Generations of readers have wondered about Shakespeare’s own sexuality and romantic life. When he was just eighteen, Shakespeare married the twenty-eight-year-old Anne Hathaway. They had three children together. Although Shakespeare spent his working life in London, he lived in cheap lodgings there, and invested his income in a large home for his wife and children in Stratford. He famously left Anne his “second-best bed” in his will. Although this might seem a stingy legacy, a bed was an expensive item, and the second-best bed was probably William and Anne’s marital bed, because the best bed in a house was usually saved for guests. We know that many successful writers and actors of Shakespeare’s generation abandoned their wives and children, or raised second families with their mistresses, so Shakespeare was at the very least a more dutiful husband than many of his colleagues.
Nevertheless, Shakespeare spent most of his time in London, leaving his wife in Stratford. Some readers have pointed out that there are very few happy marriages in Shakespeare’s plays, although others have argued that there are few happy marriages in anybody’s plays. Happy marriages don’t make for great drama. A gossipy story survives about Shakespeare and his leading man Richard Burbage competing for the affections of a noblewoman who was very taken with Richard III, but gossip and jokes about the sex lives of actors were commonplace, so we can’t know whether there’s any truth to this story. The most important evidence that Shakespeare had a love life outside his marriage comes from his own Sonnets. The first 126 sonnets describe a passionate relationship between the poet and a “lovely boy.” Sonnet 20 declares that the poet prefers this young man to any woman, calling him “the master-mistress of my passion.” The final lines of the poem are careful to deny a sexual relationship, but without this denial, Sonnet 20 would have been very risky indeed.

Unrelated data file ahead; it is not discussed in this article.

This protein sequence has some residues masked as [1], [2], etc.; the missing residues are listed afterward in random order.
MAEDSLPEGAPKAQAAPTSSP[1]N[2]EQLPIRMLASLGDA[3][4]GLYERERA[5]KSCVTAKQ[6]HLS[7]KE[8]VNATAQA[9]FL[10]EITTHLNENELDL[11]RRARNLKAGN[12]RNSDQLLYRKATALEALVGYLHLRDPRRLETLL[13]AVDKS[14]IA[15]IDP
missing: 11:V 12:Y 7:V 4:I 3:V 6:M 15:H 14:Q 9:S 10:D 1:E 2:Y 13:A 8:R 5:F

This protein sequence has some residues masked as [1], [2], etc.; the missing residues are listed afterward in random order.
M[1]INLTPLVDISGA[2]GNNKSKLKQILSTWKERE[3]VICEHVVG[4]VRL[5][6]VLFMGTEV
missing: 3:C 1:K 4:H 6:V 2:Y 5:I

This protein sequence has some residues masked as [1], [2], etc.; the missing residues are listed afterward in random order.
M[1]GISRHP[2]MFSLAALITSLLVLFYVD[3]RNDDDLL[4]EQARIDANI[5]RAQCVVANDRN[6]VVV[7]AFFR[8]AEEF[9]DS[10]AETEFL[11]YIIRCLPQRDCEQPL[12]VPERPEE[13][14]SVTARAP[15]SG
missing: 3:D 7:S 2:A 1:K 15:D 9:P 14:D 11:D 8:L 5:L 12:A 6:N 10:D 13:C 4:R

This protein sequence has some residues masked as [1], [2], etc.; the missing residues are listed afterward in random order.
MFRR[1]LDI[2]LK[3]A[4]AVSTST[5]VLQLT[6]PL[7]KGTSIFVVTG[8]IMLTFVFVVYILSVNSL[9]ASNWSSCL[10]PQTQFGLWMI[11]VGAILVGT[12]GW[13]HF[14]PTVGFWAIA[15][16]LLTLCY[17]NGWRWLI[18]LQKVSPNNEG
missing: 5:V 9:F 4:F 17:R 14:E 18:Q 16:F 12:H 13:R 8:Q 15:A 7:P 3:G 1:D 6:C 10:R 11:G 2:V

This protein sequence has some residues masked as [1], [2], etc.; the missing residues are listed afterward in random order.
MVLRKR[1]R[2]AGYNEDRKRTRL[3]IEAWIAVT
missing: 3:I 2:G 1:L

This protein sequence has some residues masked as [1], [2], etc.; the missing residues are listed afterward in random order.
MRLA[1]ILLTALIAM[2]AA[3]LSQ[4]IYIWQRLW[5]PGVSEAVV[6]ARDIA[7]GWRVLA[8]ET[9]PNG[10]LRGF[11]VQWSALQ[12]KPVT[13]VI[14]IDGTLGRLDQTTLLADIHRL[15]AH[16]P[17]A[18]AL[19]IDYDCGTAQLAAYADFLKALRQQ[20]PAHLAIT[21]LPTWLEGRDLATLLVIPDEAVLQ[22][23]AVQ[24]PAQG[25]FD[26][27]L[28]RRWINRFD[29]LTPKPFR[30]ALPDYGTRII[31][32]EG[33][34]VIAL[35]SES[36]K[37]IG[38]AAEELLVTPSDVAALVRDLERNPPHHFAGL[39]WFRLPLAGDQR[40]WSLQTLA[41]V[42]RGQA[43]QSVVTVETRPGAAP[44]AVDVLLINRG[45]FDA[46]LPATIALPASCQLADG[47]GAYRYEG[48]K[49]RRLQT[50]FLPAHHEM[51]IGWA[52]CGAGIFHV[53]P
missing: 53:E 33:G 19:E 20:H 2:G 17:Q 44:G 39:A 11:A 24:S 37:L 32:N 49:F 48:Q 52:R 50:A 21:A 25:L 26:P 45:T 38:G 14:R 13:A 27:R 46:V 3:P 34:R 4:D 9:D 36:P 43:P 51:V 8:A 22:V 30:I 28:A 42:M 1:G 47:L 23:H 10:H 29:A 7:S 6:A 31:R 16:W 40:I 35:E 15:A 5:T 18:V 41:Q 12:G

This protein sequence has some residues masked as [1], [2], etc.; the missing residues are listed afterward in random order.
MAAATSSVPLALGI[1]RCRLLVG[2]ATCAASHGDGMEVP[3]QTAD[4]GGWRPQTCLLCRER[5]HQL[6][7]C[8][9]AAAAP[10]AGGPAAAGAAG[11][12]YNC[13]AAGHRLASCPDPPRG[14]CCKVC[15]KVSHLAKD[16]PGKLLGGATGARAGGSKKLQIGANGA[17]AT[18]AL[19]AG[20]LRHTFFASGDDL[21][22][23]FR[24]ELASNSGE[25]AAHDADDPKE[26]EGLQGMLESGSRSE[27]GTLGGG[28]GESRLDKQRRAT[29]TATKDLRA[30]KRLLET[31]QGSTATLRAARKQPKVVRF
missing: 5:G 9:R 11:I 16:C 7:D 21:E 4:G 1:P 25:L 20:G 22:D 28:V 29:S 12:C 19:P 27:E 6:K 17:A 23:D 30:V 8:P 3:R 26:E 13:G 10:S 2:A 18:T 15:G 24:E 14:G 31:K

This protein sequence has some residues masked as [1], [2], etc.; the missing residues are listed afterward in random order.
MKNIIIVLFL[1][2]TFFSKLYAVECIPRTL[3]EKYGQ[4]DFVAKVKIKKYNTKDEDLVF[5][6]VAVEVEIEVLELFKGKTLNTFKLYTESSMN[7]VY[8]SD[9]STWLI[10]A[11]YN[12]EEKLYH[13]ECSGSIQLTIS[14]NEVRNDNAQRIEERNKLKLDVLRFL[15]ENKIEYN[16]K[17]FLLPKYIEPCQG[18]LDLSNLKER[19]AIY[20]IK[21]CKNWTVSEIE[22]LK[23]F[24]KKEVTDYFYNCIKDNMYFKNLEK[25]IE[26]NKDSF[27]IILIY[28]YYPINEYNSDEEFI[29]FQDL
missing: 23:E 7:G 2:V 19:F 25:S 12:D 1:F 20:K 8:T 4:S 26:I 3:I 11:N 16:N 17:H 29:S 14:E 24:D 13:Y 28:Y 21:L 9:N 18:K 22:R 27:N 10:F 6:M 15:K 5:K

Many readers have concluded from these sonnets that Shakespeare had at least one homosexual relationship. Some Elizabethan readers certainly found the poems morally shocking. One surviving first edition of Shakespeare’s Sonnets contains the scribbled marginal note: “What a heap of wretched infidel stuff.” However, love was a conventional theme for sonnet sequences, and it’s possible that the relationship Shakespeare describes in his poems is nothing more than a literary device. The contemporary ideal of passionate, even erotic, but non-sexual male friendship was especially prized in the court of James I, and the bulk of Shakespeare’s sonnets were probably written or revised early in James’s reign. The Sonnets were published with a dedication to “Mr. W.H,” whose identity can probably never be known for certain, but the most likely candidate is William Herbert, the Earl of Pembroke. Herbert was a favorite of King James’s who kissed the king at his coronation. Herbert was a generous patron of poets, and if Shakespeare’s goal was to win Herbert’s favor, it would have made sense for him to write about a friendship between men that flirts provocatively with romantic and erotic attraction.